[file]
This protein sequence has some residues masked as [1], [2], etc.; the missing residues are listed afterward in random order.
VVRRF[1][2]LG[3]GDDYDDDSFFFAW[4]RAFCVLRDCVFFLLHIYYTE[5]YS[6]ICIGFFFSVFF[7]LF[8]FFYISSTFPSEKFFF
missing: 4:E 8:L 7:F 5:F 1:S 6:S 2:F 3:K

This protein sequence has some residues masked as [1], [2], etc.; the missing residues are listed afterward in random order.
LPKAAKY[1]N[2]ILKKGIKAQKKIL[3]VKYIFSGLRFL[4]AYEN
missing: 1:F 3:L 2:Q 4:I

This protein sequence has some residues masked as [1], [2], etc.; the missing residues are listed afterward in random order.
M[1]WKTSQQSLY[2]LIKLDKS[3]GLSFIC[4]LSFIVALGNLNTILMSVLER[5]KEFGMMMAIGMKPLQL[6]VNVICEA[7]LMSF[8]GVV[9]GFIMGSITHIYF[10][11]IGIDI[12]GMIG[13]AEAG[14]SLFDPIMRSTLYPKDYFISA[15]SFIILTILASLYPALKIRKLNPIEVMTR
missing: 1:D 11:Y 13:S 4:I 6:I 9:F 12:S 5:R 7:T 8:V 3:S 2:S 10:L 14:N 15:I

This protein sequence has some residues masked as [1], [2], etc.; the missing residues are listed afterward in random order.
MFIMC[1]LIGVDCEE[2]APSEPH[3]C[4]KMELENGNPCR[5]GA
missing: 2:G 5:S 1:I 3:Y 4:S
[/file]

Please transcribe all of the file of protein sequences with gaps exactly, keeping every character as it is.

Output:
This protein sequence has some residues masked as [1], [2], etc.; the missing residues are listed afterward in random order.
VVRRF[1][2]LG[3]GDDYDDDSFFFAW[4]RAFCVLRDCVFFLLHIYYTE[5]YS[6]ICIGFFFSVFF[7]LF[8]FFYISSTFPSEKFFF
missing: 4:E 8:L 7:F 5:F 1:S 6:S 2:F 3:K

This protein sequence has some residues masked as [1], [2], etc.; the missing residues are listed afterward in random order.
LPKAAKY[1]N[2]ILKKGIKAQKKIL[3]VKYIFSGLRFL[4]AYEN
missing: 1:F 3:L 2:Q 4:I

This protein sequence has some residues masked as [1], [2], etc.; the missing residues are listed afterward in random order.
M[1]WKTSQQSLY[2]LIKLDKS[3]GLSFIC[4]LSFIVALGNLNTILMSVLER[5]KEFGMMMAIGMKPLQL[6]VNVICEA[7]LMSF[8]GVV[9]GFIMGSITHIYF[10][11]IGIDI[12]GMIG[13]AEAG[14]SLFDPIMRSTLYPKDYFISA[15]SFIILTILASLYPALKIRKLNPIEVMTR
missing: 1:D 11:Y 13:S 4:I 6:I 9:F 12:S 5:R 7:T 8:V 3:S 2:S 10:L 14:N 15:I

This protein sequence has some residues masked as [1], [2], etc.; the missing residues are listed afterward in random order.
MFIMC[1]LIGVDCEE[2]APSEPH[3]C[4]KMELENGNPCR[5]GA
missing: 2:G 5:S 1:I 3:Y 4:S